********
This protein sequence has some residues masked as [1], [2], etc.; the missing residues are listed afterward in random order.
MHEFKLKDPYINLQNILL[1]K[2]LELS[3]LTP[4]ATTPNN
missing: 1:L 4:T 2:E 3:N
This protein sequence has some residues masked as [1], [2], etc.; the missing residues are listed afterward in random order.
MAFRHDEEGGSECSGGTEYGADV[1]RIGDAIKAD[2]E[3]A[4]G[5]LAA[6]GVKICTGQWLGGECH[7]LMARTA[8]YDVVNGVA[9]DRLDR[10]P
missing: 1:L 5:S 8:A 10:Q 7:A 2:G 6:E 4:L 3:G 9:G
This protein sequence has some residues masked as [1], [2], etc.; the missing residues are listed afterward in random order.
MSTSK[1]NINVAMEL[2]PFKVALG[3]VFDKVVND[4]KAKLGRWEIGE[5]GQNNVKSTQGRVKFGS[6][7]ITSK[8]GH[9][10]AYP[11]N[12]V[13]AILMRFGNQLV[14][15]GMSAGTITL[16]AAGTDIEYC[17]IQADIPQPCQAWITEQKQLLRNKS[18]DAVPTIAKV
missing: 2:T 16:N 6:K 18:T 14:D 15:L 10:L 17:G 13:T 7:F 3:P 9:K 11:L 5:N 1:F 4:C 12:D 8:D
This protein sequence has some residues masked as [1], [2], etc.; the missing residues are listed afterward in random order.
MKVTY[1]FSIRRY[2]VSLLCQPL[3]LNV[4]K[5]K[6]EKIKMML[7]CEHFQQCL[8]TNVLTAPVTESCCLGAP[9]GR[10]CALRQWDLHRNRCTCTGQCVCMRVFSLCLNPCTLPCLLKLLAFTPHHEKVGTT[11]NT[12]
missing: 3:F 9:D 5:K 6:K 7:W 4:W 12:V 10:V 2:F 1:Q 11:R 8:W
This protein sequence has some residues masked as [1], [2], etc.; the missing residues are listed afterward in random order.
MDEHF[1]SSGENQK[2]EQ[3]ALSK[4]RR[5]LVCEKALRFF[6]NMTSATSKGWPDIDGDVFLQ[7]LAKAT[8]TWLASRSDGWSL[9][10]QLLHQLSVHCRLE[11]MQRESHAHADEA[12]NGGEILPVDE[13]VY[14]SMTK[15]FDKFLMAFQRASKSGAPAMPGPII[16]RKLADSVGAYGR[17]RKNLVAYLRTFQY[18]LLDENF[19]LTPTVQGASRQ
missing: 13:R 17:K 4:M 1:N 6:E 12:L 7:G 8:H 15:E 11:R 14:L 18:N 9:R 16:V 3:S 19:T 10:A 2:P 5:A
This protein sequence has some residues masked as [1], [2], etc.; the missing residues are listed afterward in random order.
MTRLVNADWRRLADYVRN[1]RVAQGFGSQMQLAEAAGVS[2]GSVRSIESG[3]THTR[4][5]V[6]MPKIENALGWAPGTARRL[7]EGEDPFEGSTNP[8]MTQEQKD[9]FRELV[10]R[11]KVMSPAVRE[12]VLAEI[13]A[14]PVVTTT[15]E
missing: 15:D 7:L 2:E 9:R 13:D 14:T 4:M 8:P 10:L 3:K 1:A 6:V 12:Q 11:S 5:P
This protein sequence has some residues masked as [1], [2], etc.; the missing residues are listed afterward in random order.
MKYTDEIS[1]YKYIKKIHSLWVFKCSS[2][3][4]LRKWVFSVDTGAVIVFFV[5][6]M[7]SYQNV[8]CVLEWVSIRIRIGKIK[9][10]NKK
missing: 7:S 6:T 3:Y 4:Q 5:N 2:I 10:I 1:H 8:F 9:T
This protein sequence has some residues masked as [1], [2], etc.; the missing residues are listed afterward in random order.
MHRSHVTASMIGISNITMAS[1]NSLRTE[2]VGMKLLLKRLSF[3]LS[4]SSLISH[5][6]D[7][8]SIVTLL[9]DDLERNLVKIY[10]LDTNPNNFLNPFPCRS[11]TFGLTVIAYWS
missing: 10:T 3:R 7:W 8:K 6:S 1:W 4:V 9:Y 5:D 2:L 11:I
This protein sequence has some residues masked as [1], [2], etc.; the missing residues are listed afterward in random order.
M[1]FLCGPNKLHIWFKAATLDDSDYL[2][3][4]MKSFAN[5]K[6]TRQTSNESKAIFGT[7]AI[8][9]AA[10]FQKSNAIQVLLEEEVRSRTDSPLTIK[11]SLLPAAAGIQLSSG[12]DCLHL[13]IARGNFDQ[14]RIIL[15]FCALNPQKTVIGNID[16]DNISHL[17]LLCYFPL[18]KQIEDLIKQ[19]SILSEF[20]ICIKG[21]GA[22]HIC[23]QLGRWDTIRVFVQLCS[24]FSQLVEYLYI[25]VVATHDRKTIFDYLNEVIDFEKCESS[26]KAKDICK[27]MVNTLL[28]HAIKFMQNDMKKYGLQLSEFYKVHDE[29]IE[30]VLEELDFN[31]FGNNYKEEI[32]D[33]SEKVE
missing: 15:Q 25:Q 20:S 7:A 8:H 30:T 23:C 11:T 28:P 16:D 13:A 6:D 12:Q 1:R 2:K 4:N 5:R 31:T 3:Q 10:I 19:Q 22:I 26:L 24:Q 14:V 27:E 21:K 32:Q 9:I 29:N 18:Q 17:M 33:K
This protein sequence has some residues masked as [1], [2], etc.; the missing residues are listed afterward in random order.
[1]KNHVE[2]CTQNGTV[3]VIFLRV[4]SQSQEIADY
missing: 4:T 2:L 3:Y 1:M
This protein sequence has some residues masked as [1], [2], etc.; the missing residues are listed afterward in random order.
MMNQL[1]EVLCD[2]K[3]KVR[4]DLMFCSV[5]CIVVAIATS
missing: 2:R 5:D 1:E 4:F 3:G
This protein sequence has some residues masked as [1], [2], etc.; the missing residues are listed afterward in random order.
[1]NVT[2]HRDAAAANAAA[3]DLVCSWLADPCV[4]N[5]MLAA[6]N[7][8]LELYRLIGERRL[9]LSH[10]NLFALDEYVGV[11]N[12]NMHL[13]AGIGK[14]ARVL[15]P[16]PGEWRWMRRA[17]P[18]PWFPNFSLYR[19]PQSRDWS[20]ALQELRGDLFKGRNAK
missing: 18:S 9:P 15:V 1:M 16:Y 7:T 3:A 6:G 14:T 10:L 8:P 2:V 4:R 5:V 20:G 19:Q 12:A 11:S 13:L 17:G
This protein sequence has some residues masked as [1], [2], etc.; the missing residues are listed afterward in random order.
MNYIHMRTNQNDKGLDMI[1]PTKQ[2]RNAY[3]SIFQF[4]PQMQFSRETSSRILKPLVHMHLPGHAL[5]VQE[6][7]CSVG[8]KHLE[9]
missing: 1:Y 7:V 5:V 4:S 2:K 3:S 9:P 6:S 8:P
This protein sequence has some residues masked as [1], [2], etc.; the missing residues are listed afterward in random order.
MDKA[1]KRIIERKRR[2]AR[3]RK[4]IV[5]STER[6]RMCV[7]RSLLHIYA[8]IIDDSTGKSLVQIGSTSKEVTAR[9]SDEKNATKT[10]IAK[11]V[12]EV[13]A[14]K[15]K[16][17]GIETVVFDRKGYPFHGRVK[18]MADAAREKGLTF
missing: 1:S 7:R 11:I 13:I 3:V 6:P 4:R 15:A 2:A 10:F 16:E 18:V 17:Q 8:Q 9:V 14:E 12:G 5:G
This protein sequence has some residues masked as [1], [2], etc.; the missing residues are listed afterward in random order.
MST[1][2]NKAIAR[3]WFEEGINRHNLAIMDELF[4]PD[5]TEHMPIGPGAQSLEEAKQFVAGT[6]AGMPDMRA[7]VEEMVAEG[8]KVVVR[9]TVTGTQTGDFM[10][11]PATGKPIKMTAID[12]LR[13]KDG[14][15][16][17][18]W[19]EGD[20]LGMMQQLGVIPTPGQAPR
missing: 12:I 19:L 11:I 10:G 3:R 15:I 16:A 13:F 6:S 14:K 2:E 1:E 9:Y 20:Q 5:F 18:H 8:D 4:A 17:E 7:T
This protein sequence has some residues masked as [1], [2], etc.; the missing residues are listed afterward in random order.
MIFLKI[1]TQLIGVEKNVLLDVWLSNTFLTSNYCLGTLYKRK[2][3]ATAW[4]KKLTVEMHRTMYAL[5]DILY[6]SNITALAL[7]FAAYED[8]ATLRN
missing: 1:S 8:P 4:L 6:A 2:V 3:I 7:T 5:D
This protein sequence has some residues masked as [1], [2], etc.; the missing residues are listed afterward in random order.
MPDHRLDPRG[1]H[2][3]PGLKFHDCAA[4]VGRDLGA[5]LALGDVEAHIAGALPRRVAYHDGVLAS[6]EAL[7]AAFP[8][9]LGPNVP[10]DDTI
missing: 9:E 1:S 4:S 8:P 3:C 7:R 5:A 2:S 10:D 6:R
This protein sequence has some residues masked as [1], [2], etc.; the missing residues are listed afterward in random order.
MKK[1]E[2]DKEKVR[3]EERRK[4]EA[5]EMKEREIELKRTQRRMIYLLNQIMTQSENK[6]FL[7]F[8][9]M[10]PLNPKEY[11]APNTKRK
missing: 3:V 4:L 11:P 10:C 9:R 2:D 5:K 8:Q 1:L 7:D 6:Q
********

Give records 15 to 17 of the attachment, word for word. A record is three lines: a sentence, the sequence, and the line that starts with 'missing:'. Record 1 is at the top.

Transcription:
This protein sequence has some residues masked as [1], [2], etc.; the missing residues are listed afterward in random order.
MST[1][2]NKAIAR[3]WFEEGINRHNLAIMDELF[4]PD[5]TEHMPIGPGAQSLEEAKQFVAGT[6]AGMPDMRA[7]VEEMVAEG[8]KVVVR[9]TVTGTQTGDFM[10][11]PATGKPIKMTAID[12]LR[13]KDG[14][15][16][17][18]W[19]EGD[20]LGMMQQLGVIPTPGQAPR
missing: 12:I 19:L 11:I 10:G 3:R 15:I 16:A 13:F 6:S 14:K 2:E 1:E 9:Y 20:Q 5:F 18:H 8:D 4:A 17:E 7:T
This protein sequence has some residues masked as [1], [2], etc.; the missing residues are listed afterward in random order.
MIFLKI[1]TQLIGVEKNVLLDVWLSNTFLTSNYCLGTLYKRK[2][3]ATAW[4]KKLTVEMHRTMYAL[5]DILY[6]SNITALAL[7]FAAYED[8]ATLRN
missing: 1:S 8:P 4:L 6:A 2:V 3:I 7:T 5:D
This protein sequence has some residues masked as [1], [2], etc.; the missing residues are listed afterward in random order.
MPDHRLDPRG[1]H[2][3]PGLKFHDCAA[4]VGRDLGA[5]LALGDVEAHIAGALPRRVAYHDGVLAS[6]EAL[7]AAFP[8][9]LGPNVP[10]DDTI
missing: 9:E 1:S 4:S 8:P 3:C 7:R 5:A 2:S 10:D 6:R